Celebrating 100 years of 4-H


4-H Club member Savannah Banner, 8, shares some affection with her Dutch bunny, Thumper, one of many animals the Banner family cares for as part of their involvement in the 4-H program, shown at home in Micanopy on Thursday.

Erica Brough/The Gainesville Sun
Published: Saturday, January 31, 2009 at 6:01 a.m.
Last Modified: Friday, January 30, 2009 at 11:34 p.m.

In 1909, when the 4-H program was introduced in Florida, three counties stepped up to let students figure out how to increase corn production.

The findings of the experiments were used to assist the state's corn producers with their growing techniques while giving the boys in Alachua, Bradford and Marion counties needed job skills in basic farming.

Today the program, initially open only to boys, has evolved to become coed and boasts a statewide membership of 234,000 in addition to approximately 10,000 adult volunteers.

As did their counterparts a century ago, 4-Hers today learn practical and leadership skills through hands-on experiments in agriculture and related fields to enhance the livelihood of their families and communities.

Marilyn Norman, Florida 4-H state leader, said events throughout the year will focus on increasing awareness of the program.

The state group plans later this year to have a historical marker in honor of 4-H placed at the University of Florida, which had its own collegiate 4-H club.

Norman said the individual counties will coordinate their own centennial celebrations throughout the year.

Events are planned for this Thursday through Feb. 16 during the Florida State Fair in Tampa to kick off a yearlong, statewide centennial celebration.

In addition, a 208-page history book of 4-H in Florida is now on sale, with proceeds going to the 4-H Foundation.

"We would love to hear people's stories and have copies of their photographs and they can post those on the 4-H centennial Web site," Norman said.

In November, the statewide group is also planning to host a Legacy Ball in Jacksonville to bring 4-H alumni together for a reunion.

As for the next 100 years: Norman said the mission includes everything from animals, career preparation, computers and performing arts, but agriculture, horticulture, family and consumer science and livestock remain key.

Also important is instilling a strong sense of citizenship.

Matt Benge, who has been on the job about two months as Alachua County 4-H extension agent, said the centennial anniversary will be marked during upcoming district events in the spring and during the summer camp season.

"Once the youth fair is complete in March then we will have more focus on the centennial," he said.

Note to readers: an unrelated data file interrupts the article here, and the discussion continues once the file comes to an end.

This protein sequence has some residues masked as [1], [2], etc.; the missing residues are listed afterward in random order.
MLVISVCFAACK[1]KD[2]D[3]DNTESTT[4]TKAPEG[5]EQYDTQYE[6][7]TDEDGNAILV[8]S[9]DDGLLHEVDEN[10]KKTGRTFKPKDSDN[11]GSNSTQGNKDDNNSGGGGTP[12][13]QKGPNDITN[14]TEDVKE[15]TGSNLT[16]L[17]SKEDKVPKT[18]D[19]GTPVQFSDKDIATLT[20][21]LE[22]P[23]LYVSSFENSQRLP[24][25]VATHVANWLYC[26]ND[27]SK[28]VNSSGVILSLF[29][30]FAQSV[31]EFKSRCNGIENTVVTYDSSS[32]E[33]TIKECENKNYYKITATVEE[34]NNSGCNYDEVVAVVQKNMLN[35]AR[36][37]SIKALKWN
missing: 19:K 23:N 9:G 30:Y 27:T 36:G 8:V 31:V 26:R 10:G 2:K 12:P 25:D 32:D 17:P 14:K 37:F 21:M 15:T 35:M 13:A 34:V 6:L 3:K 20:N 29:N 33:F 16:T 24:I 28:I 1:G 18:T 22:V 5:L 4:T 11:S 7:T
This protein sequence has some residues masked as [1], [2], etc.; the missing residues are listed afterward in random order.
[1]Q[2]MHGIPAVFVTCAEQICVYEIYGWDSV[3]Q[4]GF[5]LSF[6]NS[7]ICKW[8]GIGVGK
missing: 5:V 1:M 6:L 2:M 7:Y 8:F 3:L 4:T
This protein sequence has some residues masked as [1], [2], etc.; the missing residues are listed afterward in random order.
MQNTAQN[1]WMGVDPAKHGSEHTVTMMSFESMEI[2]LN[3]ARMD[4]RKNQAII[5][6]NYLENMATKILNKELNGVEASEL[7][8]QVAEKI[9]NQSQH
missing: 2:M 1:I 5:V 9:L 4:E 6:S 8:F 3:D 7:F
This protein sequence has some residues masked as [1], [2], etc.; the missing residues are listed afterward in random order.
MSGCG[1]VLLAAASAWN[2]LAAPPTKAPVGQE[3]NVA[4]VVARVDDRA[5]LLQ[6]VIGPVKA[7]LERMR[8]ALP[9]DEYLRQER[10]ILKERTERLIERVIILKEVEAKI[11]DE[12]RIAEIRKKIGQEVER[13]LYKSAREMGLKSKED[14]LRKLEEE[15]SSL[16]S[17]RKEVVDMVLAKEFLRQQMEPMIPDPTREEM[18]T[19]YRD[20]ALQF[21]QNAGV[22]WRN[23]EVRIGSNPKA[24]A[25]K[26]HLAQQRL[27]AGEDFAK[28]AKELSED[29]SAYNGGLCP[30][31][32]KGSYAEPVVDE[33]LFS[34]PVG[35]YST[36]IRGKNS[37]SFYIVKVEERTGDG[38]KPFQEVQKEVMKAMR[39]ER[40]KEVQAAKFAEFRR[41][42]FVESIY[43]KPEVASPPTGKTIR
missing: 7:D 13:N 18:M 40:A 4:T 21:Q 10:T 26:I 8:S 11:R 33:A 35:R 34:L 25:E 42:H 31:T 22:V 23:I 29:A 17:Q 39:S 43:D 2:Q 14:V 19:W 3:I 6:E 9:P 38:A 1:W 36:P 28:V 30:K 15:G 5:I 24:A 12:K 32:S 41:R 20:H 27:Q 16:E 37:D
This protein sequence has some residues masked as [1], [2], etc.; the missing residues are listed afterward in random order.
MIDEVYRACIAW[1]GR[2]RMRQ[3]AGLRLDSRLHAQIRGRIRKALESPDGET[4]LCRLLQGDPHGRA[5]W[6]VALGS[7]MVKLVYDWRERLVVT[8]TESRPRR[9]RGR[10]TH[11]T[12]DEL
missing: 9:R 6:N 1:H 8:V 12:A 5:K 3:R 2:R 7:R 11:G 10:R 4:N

More than 2,700 students are part of the Alachua County program, which is made up of 17 clubs and involves three after-school programs, a youth fair, FFA (formerly known as Future Farmers of America) and summer camps.

Toots and Ronda Banner lead the Micanopy Friendship 4-H club, in which their three daughters are members. Ronda Banner describes herself as a "4-H lifer," who first became involved with 4-H at age 8 following in the footsteps of her parents, who also grew up involved in the program.

"Now it's very cool to see my kids involved," she said.

The Banners' daughters, Tiffany, 16, Tori, 13, and Savannah, 8, will enter several categories of the upcoming youth fair.

Tiffany, in 4-H for seven years, is now a veteran working with livestock. Her current steer is Ziggy and she is boarding a friend's steer for the fair.

"When I first got involved in 4-H, I did not know what to expect," Tiffany said. "But it was a good way to meet other kids and I've learned a lot."

Tori pipes in that working with the animal projects means learning to be responsible, "because you have to get up early each morning to feed them and take care of them."

She also works with goats, rabbits and chickens, and she enjoys sewing and public speaking. Tori is also a teen leader for projects like ATV safety.

And not to be left behind, Savannah also has a rabbit, a chicken and a goat she will show in the fair along with a sewing and garden exhibit.

Banner remembers being involved with horse events in 4-H and her father - Edgar Ott, a retired UF professor - said he worked with steers growing up in the program.

"Then my wife and I spent 10 years as volunteers when my children were involved," Ott said. "Now it's amazing to see what all they do in 4-H."

Banner, who is a local veterinarian dentist, works with 4-H members in a variety of areas including sport shooting. He said it's been rewarding over the years to see 4-Hers evolve, "to see the light go on when they get it."

On average, 250 Bradford County students - members of about 20 different clubs - participate in 4-H each year. Debbie Nistler, county 4-H agent, said the county program is a traditional one with livestock, food and nutrition programs.

"4-H is a big part of our community with a strong family involvement," Nistler said.

Bradford County 4-Hers will sponsor one of the 18 holes during a golf tournament at the state kickoff in February that will allow them to promote their activities. The county youth fair in mid-March will provide an opportunity to showcase the local history of 4-H.

A luncheon to welcome back alumni is scheduled for April. And there's talk of a joint event with Alachua and Marion counties.

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